• With many providers and hospitals already at or close to 100% of Medicare fee-for-service (FFS) reimbursement rates, and without any meaningful drivers contained in this policy to lower the cost of care, there is very little chance of carriers meeting the state’s premium reduction targets.
  • The many new requirements and mandates for payers that SB 420 imposes could increase, rather than decrease, administrative costs, depending on factors such as unique network requirements or unique benefit design requirements. Even worse, any reduction in carriers’ required risk margins could pose a significant threat to competition and consumer choice in the state, the complete opposite of the purported objectives of SB 420.
  • Particularly in light of the above concerns, the assumption that the creation of Public Option plans will help lower non-public option premiums is deeply misguided.
  • The degree to which the waiver ties the procurement process for Medicaid contracts directly to carriers’ submission of Public Option plans for Nevada’s individual market could destabilize the Medicaid program.
  • With its revised application, the state proposes putting into place a market stabilization program that implements and relies upon the Public Option. Tying the state’s proposed reinsurance program to the creation of the Public Option is a risky strategy, and the facts suggest this is not a viable model for financing the reinsurance program.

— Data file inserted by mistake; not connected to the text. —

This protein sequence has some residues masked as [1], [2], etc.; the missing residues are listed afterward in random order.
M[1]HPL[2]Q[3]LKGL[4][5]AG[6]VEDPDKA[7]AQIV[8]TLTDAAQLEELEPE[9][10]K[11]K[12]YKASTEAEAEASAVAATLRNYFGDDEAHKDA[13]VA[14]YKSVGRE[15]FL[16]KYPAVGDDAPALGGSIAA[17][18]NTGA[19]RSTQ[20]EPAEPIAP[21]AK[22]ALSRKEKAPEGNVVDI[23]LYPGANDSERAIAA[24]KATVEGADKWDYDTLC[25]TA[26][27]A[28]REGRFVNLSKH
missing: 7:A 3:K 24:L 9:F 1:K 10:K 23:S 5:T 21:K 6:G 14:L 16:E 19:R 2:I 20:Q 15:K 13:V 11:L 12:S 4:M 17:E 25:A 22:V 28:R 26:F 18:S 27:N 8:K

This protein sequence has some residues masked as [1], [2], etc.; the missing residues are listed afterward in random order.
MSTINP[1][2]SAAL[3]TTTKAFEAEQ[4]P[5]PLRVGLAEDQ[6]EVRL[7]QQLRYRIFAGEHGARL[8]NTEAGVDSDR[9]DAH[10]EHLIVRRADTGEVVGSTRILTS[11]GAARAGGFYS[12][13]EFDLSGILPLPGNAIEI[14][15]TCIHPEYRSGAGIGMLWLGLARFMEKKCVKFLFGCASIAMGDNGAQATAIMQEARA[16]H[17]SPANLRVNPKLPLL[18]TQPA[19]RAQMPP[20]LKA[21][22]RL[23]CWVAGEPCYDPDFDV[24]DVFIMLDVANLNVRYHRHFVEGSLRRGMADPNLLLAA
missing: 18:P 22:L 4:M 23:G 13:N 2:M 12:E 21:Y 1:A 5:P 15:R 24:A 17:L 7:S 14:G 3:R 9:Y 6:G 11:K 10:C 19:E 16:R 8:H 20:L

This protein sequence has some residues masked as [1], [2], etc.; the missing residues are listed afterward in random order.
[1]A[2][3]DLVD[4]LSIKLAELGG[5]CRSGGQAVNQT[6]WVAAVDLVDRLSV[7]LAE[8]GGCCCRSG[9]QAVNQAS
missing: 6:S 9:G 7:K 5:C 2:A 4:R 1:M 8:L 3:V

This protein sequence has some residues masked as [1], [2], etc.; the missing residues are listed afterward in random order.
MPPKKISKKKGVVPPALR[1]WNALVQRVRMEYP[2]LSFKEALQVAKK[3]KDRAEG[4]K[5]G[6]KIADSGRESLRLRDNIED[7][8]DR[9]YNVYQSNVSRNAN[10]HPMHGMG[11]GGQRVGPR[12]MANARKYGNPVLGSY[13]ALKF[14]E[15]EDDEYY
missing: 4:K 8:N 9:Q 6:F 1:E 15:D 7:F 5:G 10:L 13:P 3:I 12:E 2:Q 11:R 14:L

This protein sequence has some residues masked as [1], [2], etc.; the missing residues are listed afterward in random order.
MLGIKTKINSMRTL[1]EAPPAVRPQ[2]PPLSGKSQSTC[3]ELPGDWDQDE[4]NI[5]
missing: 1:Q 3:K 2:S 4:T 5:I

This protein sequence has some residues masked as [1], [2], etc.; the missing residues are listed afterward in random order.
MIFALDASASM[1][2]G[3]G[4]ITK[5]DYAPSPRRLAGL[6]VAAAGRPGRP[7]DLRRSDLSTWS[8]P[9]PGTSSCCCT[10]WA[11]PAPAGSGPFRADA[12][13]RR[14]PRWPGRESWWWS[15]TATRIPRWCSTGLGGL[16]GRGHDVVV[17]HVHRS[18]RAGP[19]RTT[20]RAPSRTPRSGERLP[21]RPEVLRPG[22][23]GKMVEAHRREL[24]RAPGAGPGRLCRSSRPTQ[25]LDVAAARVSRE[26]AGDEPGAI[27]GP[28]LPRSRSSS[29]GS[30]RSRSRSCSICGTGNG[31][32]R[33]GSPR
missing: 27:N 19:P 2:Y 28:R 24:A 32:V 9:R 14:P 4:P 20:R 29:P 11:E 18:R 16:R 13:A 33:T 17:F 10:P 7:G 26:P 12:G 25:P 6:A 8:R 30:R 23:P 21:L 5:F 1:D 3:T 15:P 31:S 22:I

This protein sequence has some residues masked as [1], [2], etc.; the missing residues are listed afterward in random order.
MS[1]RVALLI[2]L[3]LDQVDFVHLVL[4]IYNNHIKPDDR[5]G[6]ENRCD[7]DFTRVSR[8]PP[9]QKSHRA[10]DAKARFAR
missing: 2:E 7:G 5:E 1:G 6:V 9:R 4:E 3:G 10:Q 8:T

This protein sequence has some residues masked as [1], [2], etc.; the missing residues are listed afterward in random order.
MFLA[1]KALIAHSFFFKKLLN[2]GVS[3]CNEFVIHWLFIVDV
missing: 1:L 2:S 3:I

In summary, Nevada’s revised 1332 waiver application fails to address the fundamental problems within SB 420’s Public Option provisions. Moreover, its significant risks to health care accessibility and affordability for Nevadans remain quite concerning. Notably, the proposal’s projected impact in reducing the number of uninsured Nevadans by just 2,200 strongly suggests that coverage gains could better be achieved by building upon the success of our current health care system where private coverage and existing public programs work together to expand access to coverage and care.

In addition to these serious concerns regarding the underlying policy and its consequences for Nevadans, we would direct your attention to pending litigation filed jointly in Nevada’s First Judicial District Court by state Senator Robin L. Titus, MD, and the National Taxpayers Union. Their lawsuit calls into question the state’s authority to implement the waiver, alleging that SB 420 violates three separate provisions of the Nevada Constitution. 

Given the fact that under section 1332(a)(1)(C) and (b)(2), a state law that authorizes implementation of the state plan is a threshold requirement for a 1332 waiver, we request, at a minimum, that the Centers for Medicare & Medicaid Services (CMS) stay review of the application pending the outcome of this ongoing litigation.

The surest way, however, to protect Nevadans from the negative consequences of this proposal is to deny this waiver application outright.

Nevada’s Health Care Future has always focused on enhancing health care accessibility by identifying what is working in our health care system and building on our existing system’s successes rather than starting from scratch. We are committed to supporting policy proposals that align with these goals. Thank you for providing us with the opportunity to voice our significant concern regarding SB 420 and Nevada’s 1332 waiver application.